Security

Surveillance Firm “Circles” Is Tracking Phones Around the Globe

By Bill Toulas / December 2, 2020

As confirmed by Citizen Lab investigators, a firm called “Circles” - which is affiliated with the NSO Group - has been actively exploiting weaknesses in the global mobile communications system to track devices around the globe and to snoop on SMS and calls. Like NSO, Circles claims that its products are made available only to nation-states, but recent leaks prove that this is not the entire truth.

The researchers who attempted to figure out where Circles is deployed confirm that its products are found in at least 25 countries.

Source: Citizen Lab

More specifically, the governments of the following countries are using Circles device tracking software: Australia, Belgium, Botswana, Chile, Denmark, Ecuador, El Salvador, Estonia, Equatorial Guinea, Guatemala, Honduras, Indonesia, Israel, Kenya, Malaysia, Mexico, Morocco, Nigeria, Peru, Serbia, Thailand, the United Arab Emirates (UAE), Vietnam, Zambia, and Zimbabwe.

The flaws exploited by Circles are the well-documented SS7 vulnerabilities that remain largely unsolved. These attacks have been possible for years now. In February 2019, it became clear that they are no longer the exclusivity of sophisticated intelligence agencies or those willing to pay a lot of money.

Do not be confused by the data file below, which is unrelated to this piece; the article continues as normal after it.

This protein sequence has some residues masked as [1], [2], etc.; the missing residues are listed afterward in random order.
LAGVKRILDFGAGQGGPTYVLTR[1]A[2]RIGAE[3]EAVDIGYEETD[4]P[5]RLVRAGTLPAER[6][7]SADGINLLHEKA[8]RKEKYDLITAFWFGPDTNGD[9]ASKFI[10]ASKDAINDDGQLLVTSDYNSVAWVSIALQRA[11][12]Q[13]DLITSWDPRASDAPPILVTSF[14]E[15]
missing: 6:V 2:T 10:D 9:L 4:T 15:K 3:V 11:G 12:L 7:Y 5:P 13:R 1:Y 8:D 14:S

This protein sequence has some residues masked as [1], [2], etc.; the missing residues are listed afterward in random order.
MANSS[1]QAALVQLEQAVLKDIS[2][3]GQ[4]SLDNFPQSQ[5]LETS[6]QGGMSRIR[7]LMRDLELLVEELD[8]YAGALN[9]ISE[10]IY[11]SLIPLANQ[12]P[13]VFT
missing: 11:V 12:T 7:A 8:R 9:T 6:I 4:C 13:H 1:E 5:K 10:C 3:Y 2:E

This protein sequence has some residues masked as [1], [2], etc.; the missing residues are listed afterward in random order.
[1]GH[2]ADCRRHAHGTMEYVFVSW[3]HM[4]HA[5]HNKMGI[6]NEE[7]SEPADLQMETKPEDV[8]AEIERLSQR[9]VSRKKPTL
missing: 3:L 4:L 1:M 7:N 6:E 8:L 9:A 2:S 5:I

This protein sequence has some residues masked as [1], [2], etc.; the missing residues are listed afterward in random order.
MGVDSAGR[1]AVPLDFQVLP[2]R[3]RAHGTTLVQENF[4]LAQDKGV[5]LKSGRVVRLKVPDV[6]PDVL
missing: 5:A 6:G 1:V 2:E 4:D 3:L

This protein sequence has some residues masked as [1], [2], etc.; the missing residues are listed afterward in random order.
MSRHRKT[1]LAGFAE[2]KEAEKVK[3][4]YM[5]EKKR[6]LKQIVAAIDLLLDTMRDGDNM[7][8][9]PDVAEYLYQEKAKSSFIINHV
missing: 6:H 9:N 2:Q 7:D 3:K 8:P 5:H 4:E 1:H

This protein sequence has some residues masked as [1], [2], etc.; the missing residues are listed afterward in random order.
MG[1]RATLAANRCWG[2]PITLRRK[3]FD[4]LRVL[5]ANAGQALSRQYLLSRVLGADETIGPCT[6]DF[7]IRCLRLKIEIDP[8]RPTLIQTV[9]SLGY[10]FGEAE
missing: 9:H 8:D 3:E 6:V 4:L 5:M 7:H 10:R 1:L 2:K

In March 2020, Saudi spies were confirmed to be using SS7 flaws to spy on their citizens in the United States and other foreign countries. In October 2020, possibly nation-sponsored hackers managed to take over email and IM accounts by working their way through SS7 vulnerabilities.

Circles is merely monetizing these flaws by standardizing and streamlining the exploit process. It’s a company that makes money through abusing the SS7 system, acting in a gray area that is purposefully left uncontrolled by the potent entities in a position to exploit the situation.

Citizen Lab offers some insight into the surveillance operations in each of the identified countries, but this goes beyond this outline’s scope. If you’re interested in particular regions, you may read the full report.

The general takeaway is that most of the countries using Circles software are doing it to suppress their people further, bash activists and human rights advocates, and track those that maintain a stance that’s not in line with the local regime’s policies. In a word, the deployment is purely “authoritarian.”

Source: Citizen Lab

By searching on specialized engines like Shodan, Censys, and Fofa, the researchers also found several systems that appear in IP ranges registered to Circles, but whose identities or location cannot be confirmed with certainty. Thus, having deployments in more countries than the ones mentioned above is very probable, if not absolutely certain.



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